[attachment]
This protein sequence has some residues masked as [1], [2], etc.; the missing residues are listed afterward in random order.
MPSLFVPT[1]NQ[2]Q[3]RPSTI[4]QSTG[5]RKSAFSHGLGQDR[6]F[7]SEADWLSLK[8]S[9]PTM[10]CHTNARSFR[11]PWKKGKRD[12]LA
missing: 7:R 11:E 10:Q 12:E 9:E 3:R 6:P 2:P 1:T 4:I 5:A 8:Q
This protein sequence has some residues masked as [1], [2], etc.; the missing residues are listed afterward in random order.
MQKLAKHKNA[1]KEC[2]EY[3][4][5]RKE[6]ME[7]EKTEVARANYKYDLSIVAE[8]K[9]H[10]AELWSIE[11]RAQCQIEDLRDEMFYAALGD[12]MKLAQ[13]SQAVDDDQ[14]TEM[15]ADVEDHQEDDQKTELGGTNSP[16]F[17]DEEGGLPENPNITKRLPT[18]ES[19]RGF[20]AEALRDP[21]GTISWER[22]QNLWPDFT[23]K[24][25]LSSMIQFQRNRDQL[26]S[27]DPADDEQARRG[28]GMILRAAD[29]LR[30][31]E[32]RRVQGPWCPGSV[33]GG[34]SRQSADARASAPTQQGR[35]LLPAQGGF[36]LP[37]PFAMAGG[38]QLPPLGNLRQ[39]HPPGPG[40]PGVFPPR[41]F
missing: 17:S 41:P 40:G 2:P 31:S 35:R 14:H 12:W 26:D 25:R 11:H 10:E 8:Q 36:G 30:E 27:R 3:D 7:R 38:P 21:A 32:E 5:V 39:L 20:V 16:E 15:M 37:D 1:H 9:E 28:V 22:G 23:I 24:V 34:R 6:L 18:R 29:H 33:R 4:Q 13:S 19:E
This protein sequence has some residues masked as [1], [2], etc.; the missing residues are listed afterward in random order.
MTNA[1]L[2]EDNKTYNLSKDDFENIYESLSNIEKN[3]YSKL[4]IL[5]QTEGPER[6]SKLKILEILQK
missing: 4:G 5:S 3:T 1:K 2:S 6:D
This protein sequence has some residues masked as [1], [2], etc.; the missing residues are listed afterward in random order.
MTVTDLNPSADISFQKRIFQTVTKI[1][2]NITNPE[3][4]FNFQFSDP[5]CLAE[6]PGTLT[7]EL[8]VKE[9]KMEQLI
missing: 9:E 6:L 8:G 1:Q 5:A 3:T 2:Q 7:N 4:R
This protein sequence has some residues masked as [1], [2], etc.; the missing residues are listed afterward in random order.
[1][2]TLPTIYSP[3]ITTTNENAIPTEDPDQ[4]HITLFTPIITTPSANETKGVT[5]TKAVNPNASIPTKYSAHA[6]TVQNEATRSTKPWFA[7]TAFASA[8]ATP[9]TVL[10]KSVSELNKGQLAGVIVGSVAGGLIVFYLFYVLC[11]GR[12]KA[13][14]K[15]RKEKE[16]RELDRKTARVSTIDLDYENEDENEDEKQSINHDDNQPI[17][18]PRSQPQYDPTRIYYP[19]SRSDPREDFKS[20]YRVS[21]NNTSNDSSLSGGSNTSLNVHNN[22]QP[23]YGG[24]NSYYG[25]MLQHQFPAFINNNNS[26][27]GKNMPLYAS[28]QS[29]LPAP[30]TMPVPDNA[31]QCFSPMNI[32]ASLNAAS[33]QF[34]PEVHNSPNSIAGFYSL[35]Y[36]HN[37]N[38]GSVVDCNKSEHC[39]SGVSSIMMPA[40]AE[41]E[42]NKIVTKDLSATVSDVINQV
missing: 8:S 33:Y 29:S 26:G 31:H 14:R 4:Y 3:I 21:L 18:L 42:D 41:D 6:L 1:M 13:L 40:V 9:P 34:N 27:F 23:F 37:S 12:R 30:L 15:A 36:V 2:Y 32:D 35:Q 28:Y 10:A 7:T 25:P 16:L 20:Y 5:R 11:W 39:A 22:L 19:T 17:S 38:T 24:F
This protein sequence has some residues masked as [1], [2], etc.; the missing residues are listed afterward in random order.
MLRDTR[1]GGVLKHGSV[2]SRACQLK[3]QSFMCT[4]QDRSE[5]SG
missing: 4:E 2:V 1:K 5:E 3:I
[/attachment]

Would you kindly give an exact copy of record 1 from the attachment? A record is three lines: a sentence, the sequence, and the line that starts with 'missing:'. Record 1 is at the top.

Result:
This protein sequence has some residues masked as [1], [2], etc.; the missing residues are listed afterward in random order.
MPSLFVPT[1]NQ[2]Q[3]RPSTI[4]QSTG[5]RKSAFSHGLGQDR[6]F[7]SEADWLSLK[8]S[9]PTM[10]CHTNARSFR[11]PWKKGKRD[12]LA
missing: 7:R 11:E 10:Q 12:E 9:E 3:R 6:P 2:P 1:T 4:I 5:A 8:Q